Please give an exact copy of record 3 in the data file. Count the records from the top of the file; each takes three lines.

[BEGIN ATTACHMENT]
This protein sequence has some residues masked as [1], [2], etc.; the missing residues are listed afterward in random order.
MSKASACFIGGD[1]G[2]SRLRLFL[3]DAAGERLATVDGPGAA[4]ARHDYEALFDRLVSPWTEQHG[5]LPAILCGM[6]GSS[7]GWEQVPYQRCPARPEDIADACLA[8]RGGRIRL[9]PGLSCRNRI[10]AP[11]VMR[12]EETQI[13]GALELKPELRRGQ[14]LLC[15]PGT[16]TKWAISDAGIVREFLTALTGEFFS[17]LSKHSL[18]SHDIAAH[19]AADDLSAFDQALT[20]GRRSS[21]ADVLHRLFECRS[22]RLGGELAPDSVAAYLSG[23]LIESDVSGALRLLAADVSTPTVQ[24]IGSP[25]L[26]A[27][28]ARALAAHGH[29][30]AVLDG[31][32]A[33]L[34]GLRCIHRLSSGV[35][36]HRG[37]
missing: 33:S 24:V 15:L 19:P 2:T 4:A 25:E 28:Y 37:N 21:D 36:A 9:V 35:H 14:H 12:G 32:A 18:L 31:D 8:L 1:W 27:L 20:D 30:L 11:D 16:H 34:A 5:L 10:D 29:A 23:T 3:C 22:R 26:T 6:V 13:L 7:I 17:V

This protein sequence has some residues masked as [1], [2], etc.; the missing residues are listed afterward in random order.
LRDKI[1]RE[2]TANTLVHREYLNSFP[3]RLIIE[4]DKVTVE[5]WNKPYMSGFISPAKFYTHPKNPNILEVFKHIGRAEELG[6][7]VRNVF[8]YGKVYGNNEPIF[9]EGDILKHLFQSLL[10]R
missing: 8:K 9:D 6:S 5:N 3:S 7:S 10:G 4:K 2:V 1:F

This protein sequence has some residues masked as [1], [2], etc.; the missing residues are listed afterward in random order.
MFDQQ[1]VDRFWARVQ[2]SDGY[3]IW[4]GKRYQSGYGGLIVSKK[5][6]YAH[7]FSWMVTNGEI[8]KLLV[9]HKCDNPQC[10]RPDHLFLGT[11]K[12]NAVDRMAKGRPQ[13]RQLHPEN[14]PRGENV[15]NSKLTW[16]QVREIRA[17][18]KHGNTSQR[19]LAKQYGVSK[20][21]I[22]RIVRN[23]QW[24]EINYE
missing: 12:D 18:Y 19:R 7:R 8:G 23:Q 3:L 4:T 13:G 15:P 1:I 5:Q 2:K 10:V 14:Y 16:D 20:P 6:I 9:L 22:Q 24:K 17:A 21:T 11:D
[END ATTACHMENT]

This protein sequence has some residues masked as [1], [2], etc.; the missing residues are listed afterward in random order.
MFDQQ[1]VDRFWARVQ[2]SDGY[3]IW[4]GKRYQSGYGGLIVSKK[5][6]YAH[7]FSWMVTNGEI[8]KLLV[9]HKCDNPQC[10]RPDHLFLGT[11]K[12]NAVDRMAKGRPQ[13]RQLHPEN[14]PRGENV[15]NSKLTW[16]QVREIRA[17][18]KHGNTSQR[19]LAKQYGVSK[20][21]I[22]RIVRN[23]QW[24]EINYE
missing: 12:D 18:Y 19:R 7:R 8:G 23:Q 3:L 4:T 13:G 15:P 1:I 5:Q 2:K 10:V 14:Y 16:D 20:P 6:I 9:L 22:Q 24:K 17:A 21:T 11:D